Hexagonal Geodesic Domes

Wheel stability

The question of the minimum number of spokes it takes to stabilise a wire wheel was raised - and answered - by Fuller in Synergetics (see [640.42] and [537.04]).

Since then Bob Burkhardt has also investigated the issue. Bob has published his results [here].

I recently decided to take a look at the issue.

I constructed a number of six, seven and eight spoke wheels.

Here are photographs of some of them:

Eight spoke wheel

Eight spoke wheel
Close up of where the spokes meet the hub

The eight spoke wheel appears to be fully stable.

There are eight-spoke wheels which can be proven to be fully stable. However, no proof of stability currently exists for the configuration pictured here. This configuration seems stable enough - and looks relatively attractive in the context of a drive wheel.

Seven spoke wheel

Seven spoke wheel
Close up of where the spokes meet the hub

According to my page on the subject, seven cables is the minimum necessary to produce linear stability when stabilising a hub in space.

My research indicates that the same figure applies to bicycle wheels - so here is a seven spoke bicycle wheel.

The design was inspired by a six spoke wheel with radial spokes.

The design has five radial spokes.

While I believe this wheel is stable in theory, demonstrating its stability is actually quite complex - and unfortunately an exposition on why this wheel is stable is beyond my scope at the moment.

Six spoke wheel

Six spoke wheel
Close up of where the spokes meet the hub

This six spoke wheel has radial spokes. Like other wheels with radial spokes, it lacks linear stability.

However, it is still usable as a front bicycle wheel - provided that disc brakes are not used.

Some other of the wheels I have constructed are visible here.

Degrees of freedom arguments

This page notwithstanding, the original view - that twelve spokes are required to construct a stable wheel - still seems to be quite persistent.

Fuller presents his supporting argument for this on:

Synergetics 401.05.

Unfortunately, the argument is incoherent.

There seems to be a hand-waving argument which suggests that you need two tensile elements to restrain each degree of freedom present in a dynamical system.

A single solid object in space has six degrees of freedom, three translational, and three rotational; therefore - one might think - it needs twelve tensile elements to stabilise it.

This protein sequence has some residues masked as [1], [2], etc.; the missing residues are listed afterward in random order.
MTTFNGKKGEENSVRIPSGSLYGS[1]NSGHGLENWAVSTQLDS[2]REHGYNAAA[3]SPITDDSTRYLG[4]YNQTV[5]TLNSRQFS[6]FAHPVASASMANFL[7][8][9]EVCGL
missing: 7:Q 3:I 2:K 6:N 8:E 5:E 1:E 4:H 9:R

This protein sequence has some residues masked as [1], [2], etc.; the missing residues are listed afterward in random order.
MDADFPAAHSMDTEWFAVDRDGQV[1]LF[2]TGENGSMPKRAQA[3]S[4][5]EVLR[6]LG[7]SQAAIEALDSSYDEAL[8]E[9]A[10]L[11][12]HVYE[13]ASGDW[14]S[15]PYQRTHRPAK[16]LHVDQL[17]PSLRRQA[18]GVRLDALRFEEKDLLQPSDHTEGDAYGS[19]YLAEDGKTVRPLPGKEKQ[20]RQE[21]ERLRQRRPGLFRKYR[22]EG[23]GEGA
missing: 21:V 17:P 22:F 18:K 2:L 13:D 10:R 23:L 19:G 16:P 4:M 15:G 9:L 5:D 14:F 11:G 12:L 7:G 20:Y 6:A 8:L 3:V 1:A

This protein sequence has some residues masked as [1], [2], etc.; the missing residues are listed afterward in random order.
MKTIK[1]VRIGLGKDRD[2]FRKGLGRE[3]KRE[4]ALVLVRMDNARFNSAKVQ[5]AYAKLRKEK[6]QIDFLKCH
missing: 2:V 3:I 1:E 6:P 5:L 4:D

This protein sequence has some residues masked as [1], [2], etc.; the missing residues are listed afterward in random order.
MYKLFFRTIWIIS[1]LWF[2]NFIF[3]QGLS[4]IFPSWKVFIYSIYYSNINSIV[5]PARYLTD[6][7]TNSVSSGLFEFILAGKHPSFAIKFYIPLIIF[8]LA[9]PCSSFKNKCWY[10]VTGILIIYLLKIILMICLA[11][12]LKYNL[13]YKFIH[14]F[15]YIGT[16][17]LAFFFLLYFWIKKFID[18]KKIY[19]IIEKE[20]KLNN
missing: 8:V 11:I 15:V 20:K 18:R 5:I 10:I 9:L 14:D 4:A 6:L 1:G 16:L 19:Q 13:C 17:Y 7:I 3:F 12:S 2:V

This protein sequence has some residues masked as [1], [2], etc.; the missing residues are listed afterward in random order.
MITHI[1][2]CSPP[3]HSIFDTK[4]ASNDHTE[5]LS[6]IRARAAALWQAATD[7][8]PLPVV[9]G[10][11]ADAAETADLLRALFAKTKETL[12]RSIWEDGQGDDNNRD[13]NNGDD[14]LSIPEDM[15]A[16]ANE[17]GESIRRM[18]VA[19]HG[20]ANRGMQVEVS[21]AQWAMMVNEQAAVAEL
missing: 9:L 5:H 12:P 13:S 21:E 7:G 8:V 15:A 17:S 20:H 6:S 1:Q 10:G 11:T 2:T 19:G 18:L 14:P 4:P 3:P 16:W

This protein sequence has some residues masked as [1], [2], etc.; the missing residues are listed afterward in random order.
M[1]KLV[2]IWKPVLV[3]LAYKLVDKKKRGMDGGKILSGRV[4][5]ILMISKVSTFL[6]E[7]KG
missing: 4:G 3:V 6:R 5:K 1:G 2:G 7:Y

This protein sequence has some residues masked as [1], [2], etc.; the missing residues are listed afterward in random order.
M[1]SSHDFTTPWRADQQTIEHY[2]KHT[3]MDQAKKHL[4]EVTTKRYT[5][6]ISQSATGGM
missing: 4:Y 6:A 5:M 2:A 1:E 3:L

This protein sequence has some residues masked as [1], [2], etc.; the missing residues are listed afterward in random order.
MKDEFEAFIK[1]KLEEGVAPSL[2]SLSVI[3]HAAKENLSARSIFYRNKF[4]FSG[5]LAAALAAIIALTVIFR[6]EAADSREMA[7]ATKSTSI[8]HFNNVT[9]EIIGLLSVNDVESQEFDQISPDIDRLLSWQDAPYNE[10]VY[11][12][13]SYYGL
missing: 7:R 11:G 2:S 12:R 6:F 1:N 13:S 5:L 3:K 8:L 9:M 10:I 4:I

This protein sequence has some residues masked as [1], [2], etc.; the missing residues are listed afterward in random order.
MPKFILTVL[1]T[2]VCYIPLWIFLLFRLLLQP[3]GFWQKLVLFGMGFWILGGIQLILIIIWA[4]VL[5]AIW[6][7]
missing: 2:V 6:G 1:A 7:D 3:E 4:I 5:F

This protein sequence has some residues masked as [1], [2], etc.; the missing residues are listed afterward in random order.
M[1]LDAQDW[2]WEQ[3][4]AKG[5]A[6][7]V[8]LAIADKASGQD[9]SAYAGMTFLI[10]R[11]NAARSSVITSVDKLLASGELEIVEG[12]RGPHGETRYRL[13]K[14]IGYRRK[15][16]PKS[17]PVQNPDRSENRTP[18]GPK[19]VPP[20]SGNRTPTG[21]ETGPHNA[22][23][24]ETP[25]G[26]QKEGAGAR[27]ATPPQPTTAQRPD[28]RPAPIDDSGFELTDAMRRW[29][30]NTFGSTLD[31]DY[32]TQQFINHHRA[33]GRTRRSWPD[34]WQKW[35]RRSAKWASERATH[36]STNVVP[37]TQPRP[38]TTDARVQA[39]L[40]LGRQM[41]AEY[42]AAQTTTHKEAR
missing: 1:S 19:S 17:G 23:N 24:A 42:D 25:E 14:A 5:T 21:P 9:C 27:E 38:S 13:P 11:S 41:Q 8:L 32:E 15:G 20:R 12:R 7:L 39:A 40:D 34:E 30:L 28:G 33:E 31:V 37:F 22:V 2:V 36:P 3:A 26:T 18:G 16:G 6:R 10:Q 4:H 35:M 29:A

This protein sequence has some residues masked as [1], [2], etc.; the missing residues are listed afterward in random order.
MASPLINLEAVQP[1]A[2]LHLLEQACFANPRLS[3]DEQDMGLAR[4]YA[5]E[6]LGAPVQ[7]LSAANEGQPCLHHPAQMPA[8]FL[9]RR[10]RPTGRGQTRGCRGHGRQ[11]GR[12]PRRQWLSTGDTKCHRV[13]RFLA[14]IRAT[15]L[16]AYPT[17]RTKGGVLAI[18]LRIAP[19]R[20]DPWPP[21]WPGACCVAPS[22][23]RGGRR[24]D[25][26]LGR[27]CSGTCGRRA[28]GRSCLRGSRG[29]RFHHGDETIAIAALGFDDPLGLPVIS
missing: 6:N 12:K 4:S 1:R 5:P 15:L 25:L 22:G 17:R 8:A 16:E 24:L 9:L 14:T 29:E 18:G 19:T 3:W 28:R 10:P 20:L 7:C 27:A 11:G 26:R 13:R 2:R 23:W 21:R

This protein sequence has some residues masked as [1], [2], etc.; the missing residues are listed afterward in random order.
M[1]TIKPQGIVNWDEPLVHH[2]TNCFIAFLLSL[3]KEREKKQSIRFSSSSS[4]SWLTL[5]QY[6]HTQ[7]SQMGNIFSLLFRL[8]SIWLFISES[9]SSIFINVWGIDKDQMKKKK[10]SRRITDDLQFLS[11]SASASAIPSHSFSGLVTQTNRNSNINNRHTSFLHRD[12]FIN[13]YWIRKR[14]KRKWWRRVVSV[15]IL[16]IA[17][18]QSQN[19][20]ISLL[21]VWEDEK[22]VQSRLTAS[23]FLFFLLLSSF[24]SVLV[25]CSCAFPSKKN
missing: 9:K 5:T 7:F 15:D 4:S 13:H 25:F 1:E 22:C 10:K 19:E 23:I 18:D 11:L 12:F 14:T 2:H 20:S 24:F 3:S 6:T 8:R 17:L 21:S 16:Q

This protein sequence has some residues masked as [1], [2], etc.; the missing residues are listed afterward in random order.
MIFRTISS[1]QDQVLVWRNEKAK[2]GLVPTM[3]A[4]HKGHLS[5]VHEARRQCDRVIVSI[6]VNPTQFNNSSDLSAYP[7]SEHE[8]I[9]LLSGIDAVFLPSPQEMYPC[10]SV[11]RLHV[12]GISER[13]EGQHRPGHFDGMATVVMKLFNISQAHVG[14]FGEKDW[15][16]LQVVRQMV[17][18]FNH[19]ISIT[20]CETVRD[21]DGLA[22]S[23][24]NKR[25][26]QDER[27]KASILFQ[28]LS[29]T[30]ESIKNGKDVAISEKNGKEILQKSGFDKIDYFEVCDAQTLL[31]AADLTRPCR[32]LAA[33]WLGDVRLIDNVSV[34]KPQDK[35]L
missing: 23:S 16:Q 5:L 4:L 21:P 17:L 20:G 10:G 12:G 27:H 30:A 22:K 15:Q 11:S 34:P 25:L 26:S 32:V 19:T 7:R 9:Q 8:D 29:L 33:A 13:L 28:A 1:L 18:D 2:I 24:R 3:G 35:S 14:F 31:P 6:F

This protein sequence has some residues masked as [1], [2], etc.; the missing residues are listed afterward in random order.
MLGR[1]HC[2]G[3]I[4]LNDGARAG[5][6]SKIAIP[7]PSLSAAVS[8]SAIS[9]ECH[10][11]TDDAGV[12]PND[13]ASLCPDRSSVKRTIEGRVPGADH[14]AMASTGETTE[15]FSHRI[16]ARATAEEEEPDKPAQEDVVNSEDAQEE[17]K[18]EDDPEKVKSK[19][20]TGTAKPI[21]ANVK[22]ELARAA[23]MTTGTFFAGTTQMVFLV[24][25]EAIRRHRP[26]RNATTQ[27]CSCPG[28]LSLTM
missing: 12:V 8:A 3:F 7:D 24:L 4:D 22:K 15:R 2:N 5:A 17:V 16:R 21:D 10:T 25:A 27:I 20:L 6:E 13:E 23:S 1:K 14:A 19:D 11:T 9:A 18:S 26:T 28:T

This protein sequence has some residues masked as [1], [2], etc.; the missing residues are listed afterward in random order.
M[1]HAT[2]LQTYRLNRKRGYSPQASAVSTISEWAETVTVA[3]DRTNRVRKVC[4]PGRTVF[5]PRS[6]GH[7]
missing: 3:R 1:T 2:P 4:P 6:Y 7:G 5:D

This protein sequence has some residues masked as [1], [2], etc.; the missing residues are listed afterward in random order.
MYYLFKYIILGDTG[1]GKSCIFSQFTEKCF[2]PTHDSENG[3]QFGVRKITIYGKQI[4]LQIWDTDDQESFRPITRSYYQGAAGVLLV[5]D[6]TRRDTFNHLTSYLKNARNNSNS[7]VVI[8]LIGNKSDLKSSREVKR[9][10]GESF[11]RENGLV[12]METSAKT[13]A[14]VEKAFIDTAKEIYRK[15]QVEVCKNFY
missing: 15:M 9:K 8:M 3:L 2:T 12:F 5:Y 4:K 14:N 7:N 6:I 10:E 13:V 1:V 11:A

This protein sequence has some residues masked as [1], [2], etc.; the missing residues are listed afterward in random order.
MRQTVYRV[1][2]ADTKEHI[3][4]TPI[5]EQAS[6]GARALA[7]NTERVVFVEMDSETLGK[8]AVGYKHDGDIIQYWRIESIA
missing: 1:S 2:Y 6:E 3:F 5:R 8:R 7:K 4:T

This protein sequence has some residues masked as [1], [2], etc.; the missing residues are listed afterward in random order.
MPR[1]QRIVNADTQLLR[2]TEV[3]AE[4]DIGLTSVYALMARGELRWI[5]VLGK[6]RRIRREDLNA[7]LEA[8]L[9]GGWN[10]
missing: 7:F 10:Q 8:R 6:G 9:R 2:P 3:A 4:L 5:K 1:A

However the argument doesn't seem to withstand close inspection. In fact, you can prevent a point in space from moving using four tendons, arranged in the directions of the points of a surrounding tetrahedron - not the six which the "degrees of freedom" argument would suggest.

Another argument producing the "twelve" figure suggests that it takes four forces to immobilise a point.

Then - to stop any sort of movement - you need to immobilise three points - and three times four is twelve.

If proceeding by immobilising points, this argument is correct. However there's no constraint that the forces needed to immobilise an object should be able to be broken down into groups of forces, each of which immobilise a point.

There are other ways of immobilising an object.

Consider an object which has already had its translational degrees of freedom taken away from it - perhaps with four tensile elements. Are another eight forces really needed to stop it rotating? The answer is clearly "no". To illustrate this, rotation can be prevented by preventing movement around each possible axis of rotation, of which there are three; resulting in six more forces - and not eight.

Each axis could be stabilised by two tendons - as shown in this diagram:

Force diagram showing a way of preventing sphere from rotating

Notice that these forces are not arranged in such a way that they can be broken down into groups of four forces - where each group has the effect of immobilising a single point. Instead the forces act together synergetically.

Cube stabilised with eight cables

Symbolic representation of stabilised cube

This is a more abstract diagram. The cube in this configuration can be fairly easily shown to have linear stabilty by a process involving resolving forces and moments.

One more diagram

Even after reading the original version of this page, some people still defended Fuller's views on the subject.

Here's one more attempt at illuminating the mistake:

A simple diagram

Here is a simple diagram of a wheel rim, a strut and six cables - all of which are the same length.

Because this structure is so simple it should be fairly easy for people to understand its behaviour intuitively.

The strut in this photograph has lost five of its original six degrees of freedom.

It can't move up down, left, right or in and out.

Two of its rotational degrees of freedom are also gone.

The only remaing way in which it is free to move is by rotating about an axis along its length.

Now if Fuller was right about twelve cables being needed to immobilise an object in space, it should take another six cables to finally immobilise that central strut. I hope that conclusion is clearly mistaken to everyone.


My minimal stable system is essay related to this one.

The stability essay is also relevant.

Tim Tyler | Contact | http://hexdome.com/